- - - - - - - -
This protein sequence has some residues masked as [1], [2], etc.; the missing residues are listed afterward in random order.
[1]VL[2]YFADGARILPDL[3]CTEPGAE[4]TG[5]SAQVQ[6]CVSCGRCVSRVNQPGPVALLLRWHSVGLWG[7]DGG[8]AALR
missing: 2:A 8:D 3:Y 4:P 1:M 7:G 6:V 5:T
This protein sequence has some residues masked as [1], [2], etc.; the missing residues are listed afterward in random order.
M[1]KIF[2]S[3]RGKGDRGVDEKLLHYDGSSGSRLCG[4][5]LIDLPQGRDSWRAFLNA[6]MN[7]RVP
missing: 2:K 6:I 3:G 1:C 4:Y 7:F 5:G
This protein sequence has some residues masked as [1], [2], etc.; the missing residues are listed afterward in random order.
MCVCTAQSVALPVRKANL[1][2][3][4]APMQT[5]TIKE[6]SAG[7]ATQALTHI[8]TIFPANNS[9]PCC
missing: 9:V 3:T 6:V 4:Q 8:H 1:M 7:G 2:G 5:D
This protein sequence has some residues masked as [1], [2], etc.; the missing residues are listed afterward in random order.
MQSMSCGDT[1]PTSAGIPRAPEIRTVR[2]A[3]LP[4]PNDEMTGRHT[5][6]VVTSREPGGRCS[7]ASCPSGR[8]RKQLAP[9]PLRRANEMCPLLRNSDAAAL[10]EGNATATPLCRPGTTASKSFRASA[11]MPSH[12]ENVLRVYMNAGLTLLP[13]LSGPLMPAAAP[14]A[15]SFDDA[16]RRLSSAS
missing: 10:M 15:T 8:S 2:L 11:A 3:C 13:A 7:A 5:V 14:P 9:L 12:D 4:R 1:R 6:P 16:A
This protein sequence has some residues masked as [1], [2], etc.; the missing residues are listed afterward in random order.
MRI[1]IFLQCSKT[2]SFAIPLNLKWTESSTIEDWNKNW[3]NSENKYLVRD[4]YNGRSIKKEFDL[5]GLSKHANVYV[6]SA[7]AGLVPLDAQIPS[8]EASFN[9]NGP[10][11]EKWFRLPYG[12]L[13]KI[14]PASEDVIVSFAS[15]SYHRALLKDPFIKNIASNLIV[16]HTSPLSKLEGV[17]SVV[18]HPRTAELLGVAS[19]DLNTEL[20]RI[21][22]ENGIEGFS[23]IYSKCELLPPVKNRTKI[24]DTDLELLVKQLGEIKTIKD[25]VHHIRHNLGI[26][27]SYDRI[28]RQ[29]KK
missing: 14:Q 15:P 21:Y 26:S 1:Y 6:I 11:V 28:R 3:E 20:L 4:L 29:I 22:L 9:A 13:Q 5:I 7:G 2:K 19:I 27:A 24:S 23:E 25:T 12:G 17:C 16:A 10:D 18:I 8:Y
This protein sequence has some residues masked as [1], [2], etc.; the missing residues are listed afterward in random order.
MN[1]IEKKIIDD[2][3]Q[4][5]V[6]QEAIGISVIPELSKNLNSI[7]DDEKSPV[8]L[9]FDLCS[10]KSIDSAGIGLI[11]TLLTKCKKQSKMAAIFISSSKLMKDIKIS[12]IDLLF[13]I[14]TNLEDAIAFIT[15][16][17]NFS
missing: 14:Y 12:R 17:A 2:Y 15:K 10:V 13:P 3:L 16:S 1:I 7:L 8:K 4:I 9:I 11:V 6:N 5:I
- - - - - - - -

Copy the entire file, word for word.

This protein sequence has some residues masked as [1], [2], etc.; the missing residues are listed afterward in random order.
[1]VL[2]YFADGARILPDL[3]CTEPGAE[4]TG[5]SAQVQ[6]CVSCGRCVSRVNQPGPVALLLRWHSVGLWG[7]DGG[8]AALR
missing: 2:A 8:D 3:Y 4:P 1:M 7:G 6:V 5:T
This protein sequence has some residues masked as [1], [2], etc.; the missing residues are listed afterward in random order.
M[1]KIF[2]S[3]RGKGDRGVDEKLLHYDGSSGSRLCG[4][5]LIDLPQGRDSWRAFLNA[6]MN[7]RVP
missing: 2:K 6:I 3:G 1:C 4:Y 7:F 5:G
This protein sequence has some residues masked as [1], [2], etc.; the missing residues are listed afterward in random order.
MCVCTAQSVALPVRKANL[1][2][3][4]APMQT[5]TIKE[6]SAG[7]ATQALTHI[8]TIFPANNS[9]PCC
missing: 9:V 3:T 6:V 4:Q 8:H 1:M 7:G 2:G 5:D
This protein sequence has some residues masked as [1], [2], etc.; the missing residues are listed afterward in random order.
MQSMSCGDT[1]PTSAGIPRAPEIRTVR[2]A[3]LP[4]PNDEMTGRHT[5][6]VVTSREPGGRCS[7]ASCPSGR[8]RKQLAP[9]PLRRANEMCPLLRNSDAAAL[10]EGNATATPLCRPGTTASKSFRASA[11]MPSH[12]ENVLRVYMNAGLTLLP[13]LSGPLMPAAAP[14]A[15]SFDDA[16]RRLSSAS
missing: 10:M 15:T 8:S 2:L 11:A 3:C 13:A 7:A 5:V 14:P 9:L 12:D 4:R 1:R 6:P 16:A
This protein sequence has some residues masked as [1], [2], etc.; the missing residues are listed afterward in random order.
MRI[1]IFLQCSKT[2]SFAIPLNLKWTESSTIEDWNKNW[3]NSENKYLVRD[4]YNGRSIKKEFDL[5]GLSKHANVYV[6]SA[7]AGLVPLDAQIPS[8]EASFN[9]NGP[10][11]EKWFRLPYG[12]L[13]KI[14]PASEDVIVSFAS[15]SYHRALLKDPFIKNIASNLIV[16]HTSPLSKLEGV[17]SVV[18]HPRTAELLGVAS[19]DLNTEL[20]RI[21][22]ENGIEGFS[23]IYSKCELLPPVKNRTKI[24]DTDLELLVKQLGEIKTIKD[25]VHHIRHNLGI[26][27]SYDRI[28]RQ[29]KK
missing: 14:Q 15:P 21:Y 26:S 1:Y 6:I 11:V 28:R 3:E 20:L 4:L 29:I 22:L 9:A 13:Q 5:I 7:G 2:K 19:I 27:A 24:S 23:E 25:T 12:G 17:C 16:A 10:D 18:I 8:Y
This protein sequence has some residues masked as [1], [2], etc.; the missing residues are listed afterward in random order.
MN[1]IEKKIIDD[2][3]Q[4][5]V[6]QEAIGISVIPELSKNLNSI[7]DDEKSPV[8]L[9]FDLCS[10]KSIDSAGIGLI[11]TLLTKCKKQSKMAAIFISSSKLMKDIKIS[12]IDLLF[13]I[14]TNLEDAIAFIT[15][16][17]NFS
missing: 14:Y 12:R 17:A 2:Y 15:K 10:V 13:P 3:L 16:S 1:I 7:L 8:K 4:I 9:I 11:V 6:N 5:I